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Bioremediation

Dr. Abinawanto
Bioremediation
any process that uses microorganisms,
fungi, green plants or their enzymes to
return the natural environment altered by
contaminants to its original condition.
Bioremediation may be employed to attack
specific soil contaminants, such as
degradation of chlorinated hydrocarbons
by bacteria.
Bioremediation
An example of a more general approach is
the cleanup of oil spills by the addition of
nitrate and/or sulfate fertilisers to facilitate
the decomposition of crude oil by
indigenous or exogenous bacteria.

Overview and applications
Naturally occurring bioremediation and
phytoremediation have been used for
centuries.
For example, desalination of agricultural
land by phytoextraction has a long
tradition.
Overview and applications
Bioremediation technology using
microorganisms was reportedly invented
by George M. Robinson.
He was the assistant county petroleum
engineer for Santa Maria, California.
During the 1960's, he spent his spare time
experimenting with dirty jars and various
mixes of microbes.
Overview and applications
Bioremediation technologies can be generally
classified as in situ or ex situ.
In situ bioremediation involves treating the
contaminated material at the site while ex situ
involves the removal of the contaminated
material to be treated elsewhere.
Some examples of bioremediation technologies
are bioventing, landfarming, bioreactor,
composting, bioaugmentation, rhizofiltration, and
biostimulation.
Overview and applications
Not all contaminants, however, are easily
treated by bioremediation using
microorganisms.
For example, heavy metals such as
cadmium and lead are not readily
absorbed or captured by organisms.
The assimilation of metals such as
mercury into the food chain may worsen
matters.
Overview and applications
Phytoremediation is useful in these
circumstances, because natural plants or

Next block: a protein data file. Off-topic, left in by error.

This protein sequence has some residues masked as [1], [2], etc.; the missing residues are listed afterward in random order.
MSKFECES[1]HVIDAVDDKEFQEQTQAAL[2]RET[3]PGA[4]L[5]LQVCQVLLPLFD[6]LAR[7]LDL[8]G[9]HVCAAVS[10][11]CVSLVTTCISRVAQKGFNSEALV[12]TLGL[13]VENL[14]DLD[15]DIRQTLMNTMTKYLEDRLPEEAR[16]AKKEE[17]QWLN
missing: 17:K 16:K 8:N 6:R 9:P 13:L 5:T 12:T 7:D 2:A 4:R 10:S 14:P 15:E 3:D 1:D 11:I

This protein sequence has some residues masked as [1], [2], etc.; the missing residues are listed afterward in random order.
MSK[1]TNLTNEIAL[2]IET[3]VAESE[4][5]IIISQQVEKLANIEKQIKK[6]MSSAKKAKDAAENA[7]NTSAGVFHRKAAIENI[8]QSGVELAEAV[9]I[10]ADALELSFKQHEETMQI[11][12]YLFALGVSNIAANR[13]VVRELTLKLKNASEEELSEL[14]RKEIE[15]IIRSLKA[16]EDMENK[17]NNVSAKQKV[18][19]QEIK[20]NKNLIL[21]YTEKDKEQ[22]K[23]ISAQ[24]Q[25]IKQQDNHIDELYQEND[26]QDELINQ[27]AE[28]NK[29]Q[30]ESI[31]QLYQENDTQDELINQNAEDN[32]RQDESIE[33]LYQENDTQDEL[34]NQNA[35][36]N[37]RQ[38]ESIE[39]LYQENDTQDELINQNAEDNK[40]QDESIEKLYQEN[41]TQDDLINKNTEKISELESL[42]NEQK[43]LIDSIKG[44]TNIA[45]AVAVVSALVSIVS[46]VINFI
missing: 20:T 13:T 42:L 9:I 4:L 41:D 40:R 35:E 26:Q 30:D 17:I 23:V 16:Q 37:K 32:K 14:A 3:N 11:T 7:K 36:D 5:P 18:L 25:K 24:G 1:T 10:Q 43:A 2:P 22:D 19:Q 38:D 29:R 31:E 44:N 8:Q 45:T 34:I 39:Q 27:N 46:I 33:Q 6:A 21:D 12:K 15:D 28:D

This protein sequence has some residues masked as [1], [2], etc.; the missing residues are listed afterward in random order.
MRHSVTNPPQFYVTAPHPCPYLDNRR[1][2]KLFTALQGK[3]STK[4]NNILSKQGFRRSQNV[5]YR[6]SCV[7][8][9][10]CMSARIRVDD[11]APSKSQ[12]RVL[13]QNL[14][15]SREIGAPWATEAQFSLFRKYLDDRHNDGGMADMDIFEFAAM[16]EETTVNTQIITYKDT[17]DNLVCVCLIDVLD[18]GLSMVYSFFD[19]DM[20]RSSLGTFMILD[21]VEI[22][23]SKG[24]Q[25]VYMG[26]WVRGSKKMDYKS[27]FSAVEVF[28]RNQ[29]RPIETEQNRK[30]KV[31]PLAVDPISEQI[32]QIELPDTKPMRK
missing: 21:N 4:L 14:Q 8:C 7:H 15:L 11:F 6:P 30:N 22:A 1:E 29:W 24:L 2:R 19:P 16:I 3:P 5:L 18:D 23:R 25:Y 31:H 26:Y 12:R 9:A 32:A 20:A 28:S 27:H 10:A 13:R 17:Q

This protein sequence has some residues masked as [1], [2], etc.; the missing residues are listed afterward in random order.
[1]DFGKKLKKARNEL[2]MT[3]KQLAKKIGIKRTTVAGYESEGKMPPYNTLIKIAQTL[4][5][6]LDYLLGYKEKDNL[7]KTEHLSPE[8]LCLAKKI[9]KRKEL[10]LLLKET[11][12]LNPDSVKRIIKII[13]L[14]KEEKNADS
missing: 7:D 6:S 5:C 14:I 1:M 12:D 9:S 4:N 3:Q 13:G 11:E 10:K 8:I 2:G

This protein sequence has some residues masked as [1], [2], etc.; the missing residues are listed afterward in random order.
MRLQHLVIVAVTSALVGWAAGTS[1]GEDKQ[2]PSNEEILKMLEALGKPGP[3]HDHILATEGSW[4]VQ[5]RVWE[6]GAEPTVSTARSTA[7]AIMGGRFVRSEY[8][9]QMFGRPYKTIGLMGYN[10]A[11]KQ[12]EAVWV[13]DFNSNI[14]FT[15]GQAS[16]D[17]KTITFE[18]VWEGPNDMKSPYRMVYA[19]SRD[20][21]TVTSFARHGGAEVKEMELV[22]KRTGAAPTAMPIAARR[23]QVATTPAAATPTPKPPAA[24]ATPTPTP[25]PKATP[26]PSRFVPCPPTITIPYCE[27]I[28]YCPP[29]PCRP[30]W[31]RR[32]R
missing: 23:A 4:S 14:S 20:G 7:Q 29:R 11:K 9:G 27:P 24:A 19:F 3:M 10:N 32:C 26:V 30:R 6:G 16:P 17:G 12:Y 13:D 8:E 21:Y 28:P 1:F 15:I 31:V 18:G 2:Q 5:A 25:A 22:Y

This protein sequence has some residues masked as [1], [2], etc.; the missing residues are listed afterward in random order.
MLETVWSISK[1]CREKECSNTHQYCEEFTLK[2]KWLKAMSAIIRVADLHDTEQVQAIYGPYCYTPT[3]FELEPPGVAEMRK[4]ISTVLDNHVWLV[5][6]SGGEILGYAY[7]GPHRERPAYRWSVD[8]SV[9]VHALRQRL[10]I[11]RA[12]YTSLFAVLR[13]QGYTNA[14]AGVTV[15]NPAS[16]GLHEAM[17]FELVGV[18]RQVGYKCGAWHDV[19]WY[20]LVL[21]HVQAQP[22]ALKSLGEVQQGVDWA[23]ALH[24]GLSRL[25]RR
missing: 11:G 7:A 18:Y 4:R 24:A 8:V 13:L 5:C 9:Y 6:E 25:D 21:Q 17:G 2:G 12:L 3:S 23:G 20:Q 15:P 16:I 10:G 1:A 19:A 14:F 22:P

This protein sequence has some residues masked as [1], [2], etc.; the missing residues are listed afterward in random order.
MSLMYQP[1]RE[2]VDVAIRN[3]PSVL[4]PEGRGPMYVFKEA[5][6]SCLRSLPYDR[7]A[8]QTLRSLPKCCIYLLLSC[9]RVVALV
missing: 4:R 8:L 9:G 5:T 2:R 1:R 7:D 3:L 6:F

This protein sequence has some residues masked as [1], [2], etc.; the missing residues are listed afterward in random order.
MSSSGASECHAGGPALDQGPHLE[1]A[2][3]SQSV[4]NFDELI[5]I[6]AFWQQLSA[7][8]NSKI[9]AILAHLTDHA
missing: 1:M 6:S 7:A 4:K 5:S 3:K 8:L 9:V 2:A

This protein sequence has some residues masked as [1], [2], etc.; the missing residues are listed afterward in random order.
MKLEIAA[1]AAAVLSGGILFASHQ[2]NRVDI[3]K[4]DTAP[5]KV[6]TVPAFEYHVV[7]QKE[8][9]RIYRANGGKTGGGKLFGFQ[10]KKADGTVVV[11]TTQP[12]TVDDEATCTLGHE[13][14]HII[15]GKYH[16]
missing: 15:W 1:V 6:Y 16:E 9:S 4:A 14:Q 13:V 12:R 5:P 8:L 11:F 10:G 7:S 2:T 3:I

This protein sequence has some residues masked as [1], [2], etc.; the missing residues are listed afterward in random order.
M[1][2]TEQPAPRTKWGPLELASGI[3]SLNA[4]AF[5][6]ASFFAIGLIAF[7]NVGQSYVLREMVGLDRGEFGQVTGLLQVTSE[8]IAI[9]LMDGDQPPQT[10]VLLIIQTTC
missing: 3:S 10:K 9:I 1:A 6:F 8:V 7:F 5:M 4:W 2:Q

transgenic plants are able to bioaccumulate
these toxins in their above-ground parts, which
are then harvested for removal.
The heavy metals in the harvested biomass may
be further concentrated by incineration or even
recycled for industrial use.
Overview and applications
The elimination of a wide range of pollutants and
wastes from the environment requires increasing
our understanding of the relative importance of
different pathways and regulatory networks to
carbon flux in particular environments and for
particular compounds and they will certainly
accelerate the development of bioremediation
technologies and biotransformation processes.
Genetic engineering approaches
The use of genetic engineering to create
organisms specifically designed for
bioremediation has great potential.
The bacterium Deinococcus radiodurans
(the most radioresistant organism known)
has been modified to consume and digest
toluene and ionic mercury from highly
radioactive nuclear waste.
Mycoremediation
the process of using mushrooms to return
an environment (usually soil)
contaminated by pollutants to a less
contaminated state.
The term mycoremediation was coined by
Paul Stamets and refers specifically to the
use of fungal mycelia in bioremediation.
Mycoremediation
One of the primary roles of fungi in the
ecosystem is decomposition, which is performed
by the mycelium.
The mycelium secretes extracellular enzymes
and acids that break down lignin and cellulose,
the two main building blocks of plant fiber.
These are organic compounds composed of